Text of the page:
Angela Gossow says that she was “losing the joy” of fronting an extreme metal band before finally making the decision to quit ARCH ENEMY, explaining that she wanted to “step down rather than pretend.”
After 13 years as ARCH ENEMY‘s vocalist, German-born Gossow shocked the heavy metal world in 2014 with the sudden announcement of her retirement from the band. While she is no longer performing with them, she has remained closely involved with ARCH ENEMY as their business manager.
Asked how the dramatic changes in the revenue streams for non-mainstream musicians in recent years have affected the way she works with her artists from a business perspective, Gossow said: “Like I said, I think it’s wrong to take too much commission. Also, there are markets you don’t need to utilize a booking agent, but do it yourself. This way you save another 10% agent fee. It’s all about planning ahead and avoiding extra costs. Book your flights early, make sure your passports and visas are issued in time.
“Artists make money touring — but if touring becomes too expensive or you have to cancel a tour due to missing paperwork, you are ruined. It’s a manager’s duty to keep a good cash flow, review label and publishing statements, make sure all shows, etc. are being paid for, know the places you need to get an advance, take no risk with work permits, hire good crew and organize everything well ahead of time. Losing money and having stressful moments is threatening for a band’s existence. Be on top, sober and alert. Know what you are doing. Numbers don’t lie.”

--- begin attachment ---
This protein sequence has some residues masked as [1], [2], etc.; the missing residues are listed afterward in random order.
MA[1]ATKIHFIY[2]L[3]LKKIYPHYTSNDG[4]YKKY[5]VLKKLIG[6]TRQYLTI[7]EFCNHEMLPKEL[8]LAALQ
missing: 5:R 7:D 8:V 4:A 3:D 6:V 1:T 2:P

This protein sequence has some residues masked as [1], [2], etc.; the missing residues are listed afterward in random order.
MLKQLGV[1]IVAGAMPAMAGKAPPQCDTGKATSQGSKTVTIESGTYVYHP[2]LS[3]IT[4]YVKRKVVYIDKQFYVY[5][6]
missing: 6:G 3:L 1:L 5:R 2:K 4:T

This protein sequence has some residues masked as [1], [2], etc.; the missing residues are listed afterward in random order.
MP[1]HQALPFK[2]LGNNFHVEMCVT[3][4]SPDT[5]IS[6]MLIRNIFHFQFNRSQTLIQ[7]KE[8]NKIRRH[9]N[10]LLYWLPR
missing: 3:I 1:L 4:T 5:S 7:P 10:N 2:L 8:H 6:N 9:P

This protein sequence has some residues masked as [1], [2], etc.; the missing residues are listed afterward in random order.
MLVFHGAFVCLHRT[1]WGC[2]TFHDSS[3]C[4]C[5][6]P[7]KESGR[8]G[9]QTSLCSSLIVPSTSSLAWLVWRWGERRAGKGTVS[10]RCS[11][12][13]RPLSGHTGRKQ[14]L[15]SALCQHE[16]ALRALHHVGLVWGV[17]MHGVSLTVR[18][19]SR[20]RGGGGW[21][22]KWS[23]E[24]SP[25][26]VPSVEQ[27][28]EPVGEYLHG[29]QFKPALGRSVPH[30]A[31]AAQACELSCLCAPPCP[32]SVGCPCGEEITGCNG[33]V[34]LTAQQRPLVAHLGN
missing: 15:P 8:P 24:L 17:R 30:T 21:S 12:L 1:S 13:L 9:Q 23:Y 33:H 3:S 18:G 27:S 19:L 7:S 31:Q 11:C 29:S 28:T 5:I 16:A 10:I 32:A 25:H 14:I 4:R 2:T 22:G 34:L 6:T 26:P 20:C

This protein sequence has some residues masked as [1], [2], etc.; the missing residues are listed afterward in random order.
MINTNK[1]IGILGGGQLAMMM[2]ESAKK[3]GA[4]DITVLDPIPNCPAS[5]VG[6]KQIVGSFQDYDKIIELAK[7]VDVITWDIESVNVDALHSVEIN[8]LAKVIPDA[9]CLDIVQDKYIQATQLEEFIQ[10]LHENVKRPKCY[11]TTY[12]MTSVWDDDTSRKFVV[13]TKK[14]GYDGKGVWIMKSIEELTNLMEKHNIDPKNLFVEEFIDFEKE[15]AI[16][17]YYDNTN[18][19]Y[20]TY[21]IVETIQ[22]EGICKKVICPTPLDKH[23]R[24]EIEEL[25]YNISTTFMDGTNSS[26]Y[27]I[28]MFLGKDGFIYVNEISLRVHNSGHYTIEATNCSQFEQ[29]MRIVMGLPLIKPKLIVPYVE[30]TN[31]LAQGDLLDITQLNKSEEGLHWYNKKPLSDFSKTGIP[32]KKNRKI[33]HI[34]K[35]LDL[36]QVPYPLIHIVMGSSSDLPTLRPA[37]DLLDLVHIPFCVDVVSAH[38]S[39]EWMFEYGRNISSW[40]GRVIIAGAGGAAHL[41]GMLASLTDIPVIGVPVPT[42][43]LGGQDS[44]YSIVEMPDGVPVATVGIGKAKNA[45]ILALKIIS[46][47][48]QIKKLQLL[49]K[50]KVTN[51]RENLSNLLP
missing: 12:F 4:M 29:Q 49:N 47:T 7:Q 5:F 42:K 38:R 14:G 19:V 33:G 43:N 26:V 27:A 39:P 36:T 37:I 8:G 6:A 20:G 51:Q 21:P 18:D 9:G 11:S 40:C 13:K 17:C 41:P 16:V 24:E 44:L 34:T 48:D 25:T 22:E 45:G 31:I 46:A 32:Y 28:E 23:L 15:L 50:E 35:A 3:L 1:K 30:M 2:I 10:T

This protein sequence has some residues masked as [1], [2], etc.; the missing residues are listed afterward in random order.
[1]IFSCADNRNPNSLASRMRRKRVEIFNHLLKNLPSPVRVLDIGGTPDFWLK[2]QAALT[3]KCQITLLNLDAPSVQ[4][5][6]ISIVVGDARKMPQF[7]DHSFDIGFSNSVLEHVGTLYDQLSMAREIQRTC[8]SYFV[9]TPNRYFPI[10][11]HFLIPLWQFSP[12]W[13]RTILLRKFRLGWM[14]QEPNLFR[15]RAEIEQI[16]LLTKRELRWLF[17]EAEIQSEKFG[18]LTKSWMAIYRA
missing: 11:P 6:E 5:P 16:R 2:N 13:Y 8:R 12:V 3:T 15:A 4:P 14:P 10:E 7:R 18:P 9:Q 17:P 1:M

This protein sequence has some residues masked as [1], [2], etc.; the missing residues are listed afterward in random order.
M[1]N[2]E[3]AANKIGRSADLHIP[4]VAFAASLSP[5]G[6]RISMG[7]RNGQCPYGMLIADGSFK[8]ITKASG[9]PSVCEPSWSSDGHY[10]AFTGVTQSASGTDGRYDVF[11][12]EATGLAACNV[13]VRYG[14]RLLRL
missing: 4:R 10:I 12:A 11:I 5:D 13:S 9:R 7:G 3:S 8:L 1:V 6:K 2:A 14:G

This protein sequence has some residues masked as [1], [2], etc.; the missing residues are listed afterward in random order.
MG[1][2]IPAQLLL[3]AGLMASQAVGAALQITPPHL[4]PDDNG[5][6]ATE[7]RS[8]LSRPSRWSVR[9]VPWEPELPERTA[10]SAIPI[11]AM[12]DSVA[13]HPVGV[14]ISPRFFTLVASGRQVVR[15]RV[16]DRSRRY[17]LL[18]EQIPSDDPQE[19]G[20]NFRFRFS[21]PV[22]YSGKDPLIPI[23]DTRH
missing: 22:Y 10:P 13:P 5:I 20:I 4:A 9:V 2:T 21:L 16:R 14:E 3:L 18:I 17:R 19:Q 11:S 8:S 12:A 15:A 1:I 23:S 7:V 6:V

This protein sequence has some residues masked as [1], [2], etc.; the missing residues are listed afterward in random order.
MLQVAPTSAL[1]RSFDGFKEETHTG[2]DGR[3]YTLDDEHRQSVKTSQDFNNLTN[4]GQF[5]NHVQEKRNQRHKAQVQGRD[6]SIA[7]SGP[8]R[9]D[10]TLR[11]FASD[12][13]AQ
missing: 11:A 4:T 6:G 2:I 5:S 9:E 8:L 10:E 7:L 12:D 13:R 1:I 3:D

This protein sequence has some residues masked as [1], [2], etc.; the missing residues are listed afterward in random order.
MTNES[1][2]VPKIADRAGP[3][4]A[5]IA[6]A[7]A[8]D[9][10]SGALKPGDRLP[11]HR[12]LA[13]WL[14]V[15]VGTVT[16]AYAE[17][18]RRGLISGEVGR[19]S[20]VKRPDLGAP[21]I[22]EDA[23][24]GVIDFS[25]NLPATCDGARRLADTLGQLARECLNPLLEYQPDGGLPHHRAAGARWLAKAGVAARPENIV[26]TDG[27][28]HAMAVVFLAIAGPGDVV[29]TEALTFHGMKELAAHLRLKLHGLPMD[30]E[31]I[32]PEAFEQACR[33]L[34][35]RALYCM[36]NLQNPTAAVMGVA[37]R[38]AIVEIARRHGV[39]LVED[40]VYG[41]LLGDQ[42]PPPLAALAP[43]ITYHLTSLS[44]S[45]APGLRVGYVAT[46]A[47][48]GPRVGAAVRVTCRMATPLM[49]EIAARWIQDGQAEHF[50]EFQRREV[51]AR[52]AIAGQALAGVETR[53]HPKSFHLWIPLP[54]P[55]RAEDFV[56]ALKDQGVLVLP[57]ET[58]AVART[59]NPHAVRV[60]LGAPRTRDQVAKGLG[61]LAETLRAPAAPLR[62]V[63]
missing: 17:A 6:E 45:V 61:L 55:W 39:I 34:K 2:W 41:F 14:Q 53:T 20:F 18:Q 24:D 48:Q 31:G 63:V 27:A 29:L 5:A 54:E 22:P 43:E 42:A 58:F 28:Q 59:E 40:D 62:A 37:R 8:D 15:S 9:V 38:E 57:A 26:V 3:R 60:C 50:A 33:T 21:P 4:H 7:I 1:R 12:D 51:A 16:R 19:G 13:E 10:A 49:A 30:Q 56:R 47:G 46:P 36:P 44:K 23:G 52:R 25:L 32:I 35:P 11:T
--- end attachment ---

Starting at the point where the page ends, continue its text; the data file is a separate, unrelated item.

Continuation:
Gossow also praised her replacement in ARCH ENEMY, Alissa White-Gluz, while revealing that she has started managing Alissa‘s new, yet-to-be-disclosed solo project.
“I took notice of [Alissa] a couple of years ago [after] she came to an ARCH ENEMY show in Montreal and told me ‘Wages Of Sin’ was her reason to get into growling,” Angela said. “I checked out her stuff [with her previous band THE AGONIST and] I was really impressed. When I started to think about my future and the future of the band, I decided to approach her. There’s not many out there who’d be up for that task, it’s easy to throw some clips on YouTube and pretend to be serious. But the real game is much tougher. You’ll be out there performing no matter how you feel, you got a responsibility. You need to step it up big time to become a professional touring and recording musician. You need discipline, health and talent. She’s got it all.”
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